Australia ups F-35 order from 14 to 72

Posted Wednesday, Apr. 23, 2014  comments  Print Reprints
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In a $11.6 billion deal, Australia is ordering 58 more F-35 fighters built by Lockheed Martin, increasing the total fleet to 72, Prime Minister Tony Abbott said Wednesday.

The purchase was described by Abbott as one of Australia’s largest military purchases and is regionally significant for Lockheed Martin.

“The fifth-generation F-35 is the most advanced fighter in production anywhere in the world and will make a vital contribution to our national security,” Abbott said at a news media briefing in Canberra, Australia’s capital.

Australia ordered 14 F-35 jet fighters in 2009, and the new jets will form three operational squadrons and one training squadron, Abbott said. The first aircraft are set to arrive in Australia in 2018, entering service in the Royal Australian Air Force in 2020.

The plane is part of the F-35 joint strike fighter program, the most expensive in the Pentagon’s history. The program, however, has been plagued by cost overruns, delays and technological flaws. Pentagon officials said that Lockheed has made progress on reining in costs in the past year.

The F-35 jet fighter was conceived as a state-of-the-art aircraft that could be adapted to three branches of the military, with advances that would easily overcome the defenses of most foes. The radar-evading jets would not only dodge sophisticated antiaircraft missiles, but they would give pilots a better picture of enemy threats while enabling allies like Australia to fight more closely with U.S. forces.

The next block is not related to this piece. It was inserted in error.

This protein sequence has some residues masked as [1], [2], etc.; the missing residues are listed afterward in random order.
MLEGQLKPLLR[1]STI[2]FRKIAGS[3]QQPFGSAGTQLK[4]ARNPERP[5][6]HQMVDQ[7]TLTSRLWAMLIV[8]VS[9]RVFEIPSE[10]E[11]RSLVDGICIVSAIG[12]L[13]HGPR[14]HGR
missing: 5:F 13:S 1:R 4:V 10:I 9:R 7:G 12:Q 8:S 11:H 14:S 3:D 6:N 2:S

The U.S. armed forces are expected to buy 2,443 F-35s and nine other countries — Canada, Denmark, Israel, Italy, the Netherlands, Norway, Japan, South Korea and Turkey — have ordered about 700 F-35s.

The plane is being built at Lockheed’s sprawling aerospace complex in west Fort Worth that employs 12,500. The 100th F-35 rolled off the production line in December, and Lockheed expects to build 35 this year, up from 13 in 2011.

Production is expected to ramp up in coming years as the Pentagon boosts its orders. But automatic federal budget cuts, known as sequestration, threaten to trim 17 out of a planned 343 planes the U.S. military plans to buy between fiscal 2016 and 2019.

“The Australian contract is not a make or break contract for Lockheed Martin,” said Andrew Davies, a military analyst at the Australian Strategic Policy Institute. “But it will maintain Australia’s already very strong air combat capability. It puts Australia in the first rank of Southeast Asian countries.”

The F-35 will replace 71 older F/A-18 aircraft, which will be withdrawn from service by 2022.

David Johnston, Australia’s defense minister, said that Australian industry would benefit from a potential $1.3 billion in contracts, with domestic high-technology companies doing work on the complex aircraft.

“Air combat capability,” he said, “is the cornerstone of our national security.”

The report includes material from the Star-Telegram archives.

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